eNews April 17, 2012

Efficacy of potential rheumatoid arthritis therapy demonstrated in humanized NSG mice

Rheumatoid arthritis (RA) is an autoimmune disease in which your T cells attack the lining (synovium) of your own joints. Many attempts to stop or slow rheumatoid arthritis have failed, but a research team led by Drs. Graeme O'Boyle and John Kirby from the Institute of Cellular Medicine, Newcastle University, the United Kingdom, think they're onto a potential new therapy (O'Boyle et al. 2012). In cell cultures and in "humanized" NOD.Cg-Prkdcscid Il2rgtm1Wjl/SzJ (NSG, 005557) mice, they interfered with the immune system's ability to recruit the synovium-attacking T cells. If their results can be duplicated in humans, they might considerably mitigate RA's debilitating effects.

The T cells in rheumatoid arthritis and other autoimmune diseases express CXCR3, a chemokine receptor associated with cell migration. The O'Boyle/Kirby team thwarted the synovium-attacking T cells with PS372424, a small-molecule agonist for CXCR3 and several other chemokine receptors. The chemokines are found in the synovial fluid of people with rheumatoid arthritis and include CXCL12, CXCL11, and CCL5. Normally, they bind to their respective T cell receptors, activating the T cells and recruiting them to attack the joint synovia. The O'Boyle/Kirby team characterized PS372424's major chemokine-disrupting activities as follows:

  • Humanized NOD.Cg-Prkdcscid Il2rgtm1Wjl/SzJ (005557) mice were particularly critical to the success of this study. Because PS372424 activates human (but not murine) CXCR3, the O'Boyle/Kirby team had to establish a murine model of human T cell migration. To do this, they injected sub-lethally irradiated NSG mice with peripheral blood mononuclear cells (PBMCs). About a month later, the peripheral T cells in these mice is almost exclusively human and CXCR3+.
    Activates T cell ERK (indicating chemokine receptor signaling and essential for T cell migration), desensitizes CXCR3, and affects Ca2+ flux in a manner similar to the natural CXCR3 ligand, CXCL11
  • Inhibits the chemotaxis of activated T cells in culture to CXCL11, CXCL12, and CCL5 (in comparison, the CXCR3 antagonist NBI-74330 prevents migration only to CXCL11)
  • Desensitizes the chemokine receptors CXCR3, CXCR4, and CCR5 (in comparison, NBI-74330 desensitizes only CXCR3)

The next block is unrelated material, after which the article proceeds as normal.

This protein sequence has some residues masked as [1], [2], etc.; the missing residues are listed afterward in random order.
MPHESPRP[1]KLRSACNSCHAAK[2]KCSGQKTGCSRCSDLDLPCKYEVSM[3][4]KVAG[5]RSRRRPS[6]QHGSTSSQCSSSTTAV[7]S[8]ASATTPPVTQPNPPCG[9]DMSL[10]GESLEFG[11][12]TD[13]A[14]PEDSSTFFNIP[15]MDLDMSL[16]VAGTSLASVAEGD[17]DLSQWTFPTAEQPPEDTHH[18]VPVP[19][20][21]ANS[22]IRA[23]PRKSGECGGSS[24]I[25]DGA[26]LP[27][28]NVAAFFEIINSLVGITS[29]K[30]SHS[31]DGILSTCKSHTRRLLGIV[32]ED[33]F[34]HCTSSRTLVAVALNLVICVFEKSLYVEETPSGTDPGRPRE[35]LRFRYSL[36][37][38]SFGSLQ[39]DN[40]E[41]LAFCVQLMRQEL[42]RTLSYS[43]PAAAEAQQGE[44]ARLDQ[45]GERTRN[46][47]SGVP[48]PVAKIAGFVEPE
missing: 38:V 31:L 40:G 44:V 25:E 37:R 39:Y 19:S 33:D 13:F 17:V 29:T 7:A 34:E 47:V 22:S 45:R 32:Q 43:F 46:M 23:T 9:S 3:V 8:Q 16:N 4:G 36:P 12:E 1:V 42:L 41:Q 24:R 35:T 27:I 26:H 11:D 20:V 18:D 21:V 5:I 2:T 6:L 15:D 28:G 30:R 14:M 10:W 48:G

• Inhibits the chemotaxis of numerous T cell subpopulations in culture to chemokines in synovial fluid from people with RA (in comparison, neither a CXCR4 antagonist nor a CXCR3 neutralizing antibody does this)
  • Does not inhibit normal chemotactic recruitment of resting and regulatory T (Treg) cells, which both express little CXCR3, suggesting it could modify the composition of inflammatory infiltrate in vivo
  • Does not cause any noticeable cytokine burst or harmful side effects in human blood
  • Reduces the migration of CD45+ T cells to pouches containing CCL5, CXCL11, CXCL1, or human synovial fluid in a humanized NSG mice (demonstrating that it can limit the migration of human cells to a range of chemokines in the synovial fluid of people with RA)
  • Appears to desensitize CXCR3 by causing it to heterodimerize with CCR5 or by mediating its phosphorylation, disrupting its ability to recruit heterotrimeric G proteins and therefore inhibiting its signaling mechanism

In summary, the O'Boyle/Kirby team demonstrated that systemically administered PS372424 engages the chemokine T cell migration system and re-directs chemo-attraction (receptor desensitization) away from inflammatory chemokines expressed in synovial fluid. It does so without affecting the migration of potentially beneficial Tregs. The team's research suggests that agonist-induced chemokine receptor desensitization may mitigate not only rheumatoid arthritis but other inflammatory diseases, including psoriasis, multiple sclerosis and inflammatory bowel disease.